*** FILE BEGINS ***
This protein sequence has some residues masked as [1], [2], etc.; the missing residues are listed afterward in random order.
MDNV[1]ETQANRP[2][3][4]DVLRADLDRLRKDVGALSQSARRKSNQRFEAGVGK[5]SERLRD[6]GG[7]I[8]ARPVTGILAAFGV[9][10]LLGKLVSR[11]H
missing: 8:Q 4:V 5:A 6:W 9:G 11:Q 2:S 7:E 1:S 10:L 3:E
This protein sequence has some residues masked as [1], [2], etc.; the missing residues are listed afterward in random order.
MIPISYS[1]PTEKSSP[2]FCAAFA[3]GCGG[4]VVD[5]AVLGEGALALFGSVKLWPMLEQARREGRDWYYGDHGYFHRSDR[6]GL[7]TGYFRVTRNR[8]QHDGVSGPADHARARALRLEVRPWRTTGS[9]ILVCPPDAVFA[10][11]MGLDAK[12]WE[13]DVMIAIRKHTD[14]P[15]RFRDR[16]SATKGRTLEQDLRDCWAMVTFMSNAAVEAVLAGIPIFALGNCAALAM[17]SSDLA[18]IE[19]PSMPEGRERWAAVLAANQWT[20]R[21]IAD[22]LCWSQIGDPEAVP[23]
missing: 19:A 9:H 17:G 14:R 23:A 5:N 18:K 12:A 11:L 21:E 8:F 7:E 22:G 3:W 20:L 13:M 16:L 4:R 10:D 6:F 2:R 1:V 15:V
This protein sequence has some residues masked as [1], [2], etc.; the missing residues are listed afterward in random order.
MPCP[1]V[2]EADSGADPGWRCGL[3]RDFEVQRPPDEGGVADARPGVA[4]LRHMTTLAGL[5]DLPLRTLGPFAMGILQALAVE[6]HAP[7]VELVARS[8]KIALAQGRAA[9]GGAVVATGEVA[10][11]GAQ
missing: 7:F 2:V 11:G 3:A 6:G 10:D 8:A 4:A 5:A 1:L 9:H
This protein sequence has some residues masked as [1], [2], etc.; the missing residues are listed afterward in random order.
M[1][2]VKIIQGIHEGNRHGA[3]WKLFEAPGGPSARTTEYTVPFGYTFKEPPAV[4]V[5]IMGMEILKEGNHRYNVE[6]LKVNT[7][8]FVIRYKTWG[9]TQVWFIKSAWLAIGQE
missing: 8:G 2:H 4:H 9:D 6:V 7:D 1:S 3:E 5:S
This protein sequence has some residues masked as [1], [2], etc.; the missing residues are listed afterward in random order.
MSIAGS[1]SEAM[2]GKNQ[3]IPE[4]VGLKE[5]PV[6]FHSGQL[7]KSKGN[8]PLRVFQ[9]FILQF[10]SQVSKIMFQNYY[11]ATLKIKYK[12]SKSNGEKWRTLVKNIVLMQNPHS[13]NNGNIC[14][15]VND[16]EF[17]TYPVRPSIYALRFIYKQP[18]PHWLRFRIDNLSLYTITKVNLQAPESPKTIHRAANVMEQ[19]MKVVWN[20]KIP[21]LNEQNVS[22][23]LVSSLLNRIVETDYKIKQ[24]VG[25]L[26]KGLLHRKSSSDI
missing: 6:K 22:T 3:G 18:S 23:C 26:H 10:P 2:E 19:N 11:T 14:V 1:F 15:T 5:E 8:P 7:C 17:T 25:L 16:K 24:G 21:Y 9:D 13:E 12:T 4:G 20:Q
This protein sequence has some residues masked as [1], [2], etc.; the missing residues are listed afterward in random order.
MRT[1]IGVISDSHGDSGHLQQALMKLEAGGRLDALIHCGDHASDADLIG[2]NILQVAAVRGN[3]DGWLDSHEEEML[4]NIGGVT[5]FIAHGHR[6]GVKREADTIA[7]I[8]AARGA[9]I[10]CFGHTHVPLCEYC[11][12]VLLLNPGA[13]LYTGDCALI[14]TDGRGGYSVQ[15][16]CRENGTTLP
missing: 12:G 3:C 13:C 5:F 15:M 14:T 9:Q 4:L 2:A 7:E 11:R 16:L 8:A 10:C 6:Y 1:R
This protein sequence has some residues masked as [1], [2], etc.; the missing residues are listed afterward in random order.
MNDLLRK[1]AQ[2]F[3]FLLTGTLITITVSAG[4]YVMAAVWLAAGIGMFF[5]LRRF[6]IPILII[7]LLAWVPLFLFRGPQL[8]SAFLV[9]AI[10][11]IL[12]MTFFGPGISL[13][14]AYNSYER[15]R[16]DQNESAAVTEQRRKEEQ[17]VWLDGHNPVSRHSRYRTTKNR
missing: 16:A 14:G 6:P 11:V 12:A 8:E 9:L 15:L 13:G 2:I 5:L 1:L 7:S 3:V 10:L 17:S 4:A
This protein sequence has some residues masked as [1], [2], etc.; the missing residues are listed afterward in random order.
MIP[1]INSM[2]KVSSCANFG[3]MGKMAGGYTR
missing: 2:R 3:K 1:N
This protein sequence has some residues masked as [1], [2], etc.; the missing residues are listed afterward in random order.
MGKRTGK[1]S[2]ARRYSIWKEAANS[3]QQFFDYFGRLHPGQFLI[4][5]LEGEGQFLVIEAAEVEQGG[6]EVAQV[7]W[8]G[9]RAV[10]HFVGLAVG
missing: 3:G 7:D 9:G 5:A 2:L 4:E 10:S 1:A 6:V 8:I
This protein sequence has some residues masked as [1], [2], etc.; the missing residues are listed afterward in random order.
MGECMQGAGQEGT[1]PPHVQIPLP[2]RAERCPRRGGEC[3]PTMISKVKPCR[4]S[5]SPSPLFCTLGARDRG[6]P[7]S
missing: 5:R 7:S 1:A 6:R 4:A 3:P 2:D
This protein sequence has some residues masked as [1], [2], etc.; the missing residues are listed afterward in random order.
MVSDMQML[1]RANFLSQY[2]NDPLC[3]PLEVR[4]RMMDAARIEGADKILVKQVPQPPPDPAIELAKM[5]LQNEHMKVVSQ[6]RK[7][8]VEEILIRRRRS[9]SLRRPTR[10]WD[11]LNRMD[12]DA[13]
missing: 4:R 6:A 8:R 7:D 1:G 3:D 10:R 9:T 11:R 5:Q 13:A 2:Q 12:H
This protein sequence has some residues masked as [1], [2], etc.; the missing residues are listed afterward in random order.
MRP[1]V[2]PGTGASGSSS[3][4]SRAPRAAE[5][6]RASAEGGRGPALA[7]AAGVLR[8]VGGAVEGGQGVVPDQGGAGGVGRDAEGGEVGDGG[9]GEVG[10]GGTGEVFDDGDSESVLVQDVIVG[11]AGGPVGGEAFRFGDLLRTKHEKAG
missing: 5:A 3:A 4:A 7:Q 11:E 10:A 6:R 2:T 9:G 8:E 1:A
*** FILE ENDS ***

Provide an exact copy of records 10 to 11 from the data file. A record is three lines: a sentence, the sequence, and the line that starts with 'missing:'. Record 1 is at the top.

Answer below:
This protein sequence has some residues masked as [1], [2], etc.; the missing residues are listed afterward in random order.
MGECMQGAGQEGT[1]PPHVQIPLP[2]RAERCPRRGGEC[3]PTMISKVKPCR[4]S[5]SPSPLFCTLGARDRG[6]P[7]S
missing: 5:R 7:S 1:A 6:R 4:A 3:P 2:D
This protein sequence has some residues masked as [1], [2], etc.; the missing residues are listed afterward in random order.
MVSDMQML[1]RANFLSQY[2]NDPLC[3]PLEVR[4]RMMDAARIEGADKILVKQVPQPPPDPAIELAKM[5]LQNEHMKVVSQ[6]RK[7][8]VEEILIRRRRS[9]SLRRPTR[10]WD[11]LNRMD[12]DA[13]
missing: 4:R 6:A 8:R 7:D 1:G 3:D 10:R 9:T 11:R 5:Q 13:A 2:Q 12:H